The mission of the Sustainable Economies Law Center (SELC) is to support community resilience and grassroots economic empowerment. The SELC has two complementary programs aimed at increasing access to transactional legal services for low-income entrepreneurs and change-making organizations, such as worker cooperatives, nonprofits and urban farms. First, SELC’s Resilient Communities Legal Cafe is 1/3 legal advice clinic + 1/3 living classroom + 1/3 community-building space. Three times per month in a welcoming café-like space in the San Francisco Bay Area, attorneys and law students provide donation-based legal assistance to low and moderate-income clients. The Legal Cafe often includes workshops on a wide range of legal topics. SELC recently published a guidebook to replicating the Legal Cafe model. Second, SELC’s Fellowship Program is an incubator supporting attorneys all over the country who are starting new law practices and nonprofit law centers serving a similar client base. Each Fellow receives training, mentorship, networking and other support opportunities. Many Fellows gain hands-on experience in SELC’s Legal Cafe, while others receive mentorship remotely as they take on the legal needs of clients such as homemade food entrepreneurs, housing cooperatives, and worker-owned businesses.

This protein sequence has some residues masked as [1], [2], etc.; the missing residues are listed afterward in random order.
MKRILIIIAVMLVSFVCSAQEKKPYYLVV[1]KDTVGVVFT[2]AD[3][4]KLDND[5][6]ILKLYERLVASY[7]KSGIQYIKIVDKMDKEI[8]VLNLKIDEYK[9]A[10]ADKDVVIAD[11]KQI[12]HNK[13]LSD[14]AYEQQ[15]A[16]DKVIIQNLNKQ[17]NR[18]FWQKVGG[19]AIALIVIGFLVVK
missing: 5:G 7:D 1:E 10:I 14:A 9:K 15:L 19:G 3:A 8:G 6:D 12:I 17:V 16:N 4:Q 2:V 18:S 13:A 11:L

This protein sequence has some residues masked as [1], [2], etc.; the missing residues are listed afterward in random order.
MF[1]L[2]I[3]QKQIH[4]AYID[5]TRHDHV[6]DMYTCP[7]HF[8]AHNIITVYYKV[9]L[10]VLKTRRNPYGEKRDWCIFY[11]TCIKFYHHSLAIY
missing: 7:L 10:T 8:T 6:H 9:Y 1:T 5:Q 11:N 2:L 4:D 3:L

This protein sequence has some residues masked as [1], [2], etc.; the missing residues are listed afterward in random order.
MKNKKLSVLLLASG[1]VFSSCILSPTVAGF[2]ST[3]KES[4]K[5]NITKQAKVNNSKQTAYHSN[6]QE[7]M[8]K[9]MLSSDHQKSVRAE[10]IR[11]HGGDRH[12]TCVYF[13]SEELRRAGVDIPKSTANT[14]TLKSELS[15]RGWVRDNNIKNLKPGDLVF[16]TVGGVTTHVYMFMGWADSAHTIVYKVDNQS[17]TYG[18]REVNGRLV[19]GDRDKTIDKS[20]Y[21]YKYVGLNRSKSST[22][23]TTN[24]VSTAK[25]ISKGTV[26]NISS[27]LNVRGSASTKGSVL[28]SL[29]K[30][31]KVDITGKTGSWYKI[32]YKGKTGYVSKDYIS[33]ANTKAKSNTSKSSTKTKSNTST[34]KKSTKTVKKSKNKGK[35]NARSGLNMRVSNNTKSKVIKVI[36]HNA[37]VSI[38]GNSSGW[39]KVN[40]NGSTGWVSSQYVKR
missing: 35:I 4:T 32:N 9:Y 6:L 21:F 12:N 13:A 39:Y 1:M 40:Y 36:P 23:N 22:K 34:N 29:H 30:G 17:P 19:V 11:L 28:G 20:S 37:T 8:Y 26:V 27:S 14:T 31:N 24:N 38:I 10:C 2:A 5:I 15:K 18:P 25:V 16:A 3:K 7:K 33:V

The Accelerator-to-Practice Program is a comprehensive three-year course of study to prepare graduates to join or start sustainable law practices serving low and average income clients. The program offers courses in the use of technology for practice efficiency, the creation of automated document systems, law practice management, process improvement and project management, and alternative models for the delivery of legal services. Students spend their final year representing clients in fee-shifting cases in an embedded law firm within the school in which they learn practice skills, the tenets of client retention and service, risk management, entity formation, fee structuring, case selection, marketing, use and creation of technology, and efficient methods for the delivery of legal services. Accelerator graduates’ training in providing efficient, cost effective legal services permits them to add value to existing small firms and, over time, start their own practices. These expanded and new firms increase the availability of affordable legal representation within local communities.